1.6 Court stops recall
1.7 Recall effort abandoned
2 2010

Mayor was recalled

Mayor resigned or did not run for re-election

Mayor was retained in office

Court stops recall

Recall effort abandoned

See also: Comparative analysis of the frequency of mayoral recalls, 2009-2010

Alaska

See also: Recall campaigns in Alaska

Portal:Recall Roger Purcell recall, Houston, Alaska (2010)
Defeatedd Doug Isaacson recall, North Pole, Alaska (2010)

Arizona

See also: Recall campaigns in Arizona

Defeatedd David Schwan recall, Carefree, Arizona, 2010

Arkansas

See also: Recall campaigns in Arkansas

Proposed ballot measures that were not on a ballot Carl Redus recall, Pine Bluff, Arkansas

California

See also: Recall campaigns in California

Approveda Dunsmuir: Peter Arth
Approveda Livingston: Daniel Varela
Proposed ballot measures that were not on a ballot Hollister: Victor Gomez
Proposed ballot measures that were not on a ballot Los Angeles: Antonio Villaraigosa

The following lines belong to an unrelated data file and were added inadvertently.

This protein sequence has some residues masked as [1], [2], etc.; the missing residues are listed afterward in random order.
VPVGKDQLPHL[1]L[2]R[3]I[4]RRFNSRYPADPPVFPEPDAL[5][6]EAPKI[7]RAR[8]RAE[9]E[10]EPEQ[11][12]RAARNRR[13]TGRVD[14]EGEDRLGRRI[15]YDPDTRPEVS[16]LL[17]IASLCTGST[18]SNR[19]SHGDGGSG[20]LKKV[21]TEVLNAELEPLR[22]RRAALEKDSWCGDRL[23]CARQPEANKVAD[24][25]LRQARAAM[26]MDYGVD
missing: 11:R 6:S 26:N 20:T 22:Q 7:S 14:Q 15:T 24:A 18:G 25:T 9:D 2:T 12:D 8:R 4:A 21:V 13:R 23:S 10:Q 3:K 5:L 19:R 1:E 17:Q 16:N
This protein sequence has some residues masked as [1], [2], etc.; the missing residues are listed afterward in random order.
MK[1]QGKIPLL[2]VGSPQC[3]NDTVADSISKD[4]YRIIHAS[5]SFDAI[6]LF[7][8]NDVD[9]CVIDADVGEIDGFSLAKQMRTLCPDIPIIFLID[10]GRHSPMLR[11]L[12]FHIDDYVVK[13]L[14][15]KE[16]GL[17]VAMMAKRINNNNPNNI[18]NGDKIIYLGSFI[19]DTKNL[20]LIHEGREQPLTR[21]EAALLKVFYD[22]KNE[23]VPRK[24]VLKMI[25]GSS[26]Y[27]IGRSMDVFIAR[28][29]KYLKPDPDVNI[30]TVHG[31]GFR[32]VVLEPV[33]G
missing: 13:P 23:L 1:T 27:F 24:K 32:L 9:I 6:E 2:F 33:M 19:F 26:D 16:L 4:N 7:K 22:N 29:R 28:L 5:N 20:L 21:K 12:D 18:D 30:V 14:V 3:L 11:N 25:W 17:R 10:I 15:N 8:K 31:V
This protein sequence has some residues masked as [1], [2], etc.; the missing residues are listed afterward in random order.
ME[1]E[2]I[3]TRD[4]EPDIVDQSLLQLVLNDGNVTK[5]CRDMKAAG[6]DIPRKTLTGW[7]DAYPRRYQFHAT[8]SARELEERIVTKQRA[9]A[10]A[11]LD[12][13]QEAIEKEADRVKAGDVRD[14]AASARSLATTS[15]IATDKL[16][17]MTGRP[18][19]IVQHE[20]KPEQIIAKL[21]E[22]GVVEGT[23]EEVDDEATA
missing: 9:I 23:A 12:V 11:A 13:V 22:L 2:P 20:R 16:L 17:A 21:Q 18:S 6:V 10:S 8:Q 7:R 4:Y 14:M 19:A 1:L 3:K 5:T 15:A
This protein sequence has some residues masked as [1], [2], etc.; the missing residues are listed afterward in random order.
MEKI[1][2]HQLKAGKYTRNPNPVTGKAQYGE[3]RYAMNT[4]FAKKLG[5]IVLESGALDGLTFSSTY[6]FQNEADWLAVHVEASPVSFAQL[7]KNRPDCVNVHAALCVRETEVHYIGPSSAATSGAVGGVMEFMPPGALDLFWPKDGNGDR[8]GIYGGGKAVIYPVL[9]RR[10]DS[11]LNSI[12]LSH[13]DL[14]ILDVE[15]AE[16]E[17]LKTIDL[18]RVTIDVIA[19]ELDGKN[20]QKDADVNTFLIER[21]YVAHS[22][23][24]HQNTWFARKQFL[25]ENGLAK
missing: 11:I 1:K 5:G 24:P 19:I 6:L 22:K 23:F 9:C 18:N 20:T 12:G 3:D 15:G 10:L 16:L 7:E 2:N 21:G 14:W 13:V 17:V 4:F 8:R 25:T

Proposed ballot measures that were not on a ballot Ventura: Bill Fulton
Proposed ballot measures that were not on a ballot Soledad: Richard Ortiz
Proposed ballot measures that were not on a ballot Ridgecrest: Steven Morgan
Proposed ballot measures that were not on a ballot Compton: Eric Perrodin

Colorado

Approveda Dave Walker recall, Palisade, Colorado (2010)
Proposed ballot measures that were not on a ballot John Vazquez recall, Windsor, Colorado, 2010

Florida

See also: Recall campaigns in Florida

Proposed ballot measures that were not on a ballot Carlos Alvarez recall, Miami-Dade County, Florida, 2010

Idaho

See also: Recall campaigns in Idaho

Approveda John Miller recall, Salmon, Idaho (2010)
Proposed ballot measures that were not on a ballot Kevin Poole recall, Lewiston, Idaho